obscure

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obscure

(ŏb-skūr′) [L. obscurus, hide]
1. Hidden, indistinct, as the cause of a condition.
2. To make less distinct or to hide.
References in periodicals archive ?
Caption: A STREAMER OF OBSCURATION In this smoothed reconstruction from 5 minutes of data around a "primary" transit, the planetoid speeding around WD 1145 (black disk, drawn to scale) is surrounded by an opaque dust cloud with a thick extension orbiting behind it and a sparser, narrower extension ahead of it.
It is evident that, when targeted, even the most minimal incorporation of obscuration can dynamically affect a massive operating environment.
2) Patients see an ophthalmologist or optometrist because they experience pain in, or around, the eyes, or other ophthalmic symptoms and signs such as obscuration or visual phenomena.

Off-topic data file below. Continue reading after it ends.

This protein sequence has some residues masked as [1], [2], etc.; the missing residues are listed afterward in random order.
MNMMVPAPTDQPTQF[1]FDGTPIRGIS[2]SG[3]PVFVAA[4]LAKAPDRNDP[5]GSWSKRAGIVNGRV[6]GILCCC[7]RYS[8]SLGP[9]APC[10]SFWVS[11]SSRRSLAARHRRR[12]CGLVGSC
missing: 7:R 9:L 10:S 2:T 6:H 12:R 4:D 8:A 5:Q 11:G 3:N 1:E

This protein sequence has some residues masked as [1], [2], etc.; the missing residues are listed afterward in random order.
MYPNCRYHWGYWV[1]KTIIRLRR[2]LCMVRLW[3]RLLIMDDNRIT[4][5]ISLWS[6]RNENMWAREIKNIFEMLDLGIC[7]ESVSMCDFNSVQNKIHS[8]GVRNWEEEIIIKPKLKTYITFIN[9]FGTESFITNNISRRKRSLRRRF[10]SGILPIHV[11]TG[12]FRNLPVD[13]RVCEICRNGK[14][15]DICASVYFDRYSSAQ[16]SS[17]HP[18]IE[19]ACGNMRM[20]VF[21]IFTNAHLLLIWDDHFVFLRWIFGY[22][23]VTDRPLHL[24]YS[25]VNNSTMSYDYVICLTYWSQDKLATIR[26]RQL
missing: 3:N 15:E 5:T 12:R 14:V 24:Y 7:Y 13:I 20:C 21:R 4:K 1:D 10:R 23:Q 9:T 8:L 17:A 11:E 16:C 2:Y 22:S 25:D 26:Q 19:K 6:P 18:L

Negative emotions like grasping and aversion coupled with ignorance in one's life leave karmic traces, obscurations of consciousness.
The idea of LTPs is captivating because most of the reported phenomena are brightenings or obscurations that could be manifestations of volcanism, outgassing, or other geologic processes that would imply that the Moon is not geologically dead.
They are adventitious obscurations responsible for the cycle of rebirth.
In the past, many observers closely monitored Plato hoping to see obscurations or mists that were sometimes reported there.
Since the authors make the case for a geologically dead Moon, they also take pains to push a stake through the heart of transient lunar phenomena--from loony insect swarms and vegetation growth to "reasonable" obscurations, glows, and the like.
Three types of observations caused controversy: detection of small craters on Plato's floor, variation in floor darkness with changing Sun angles, and obscurations of the floor itself.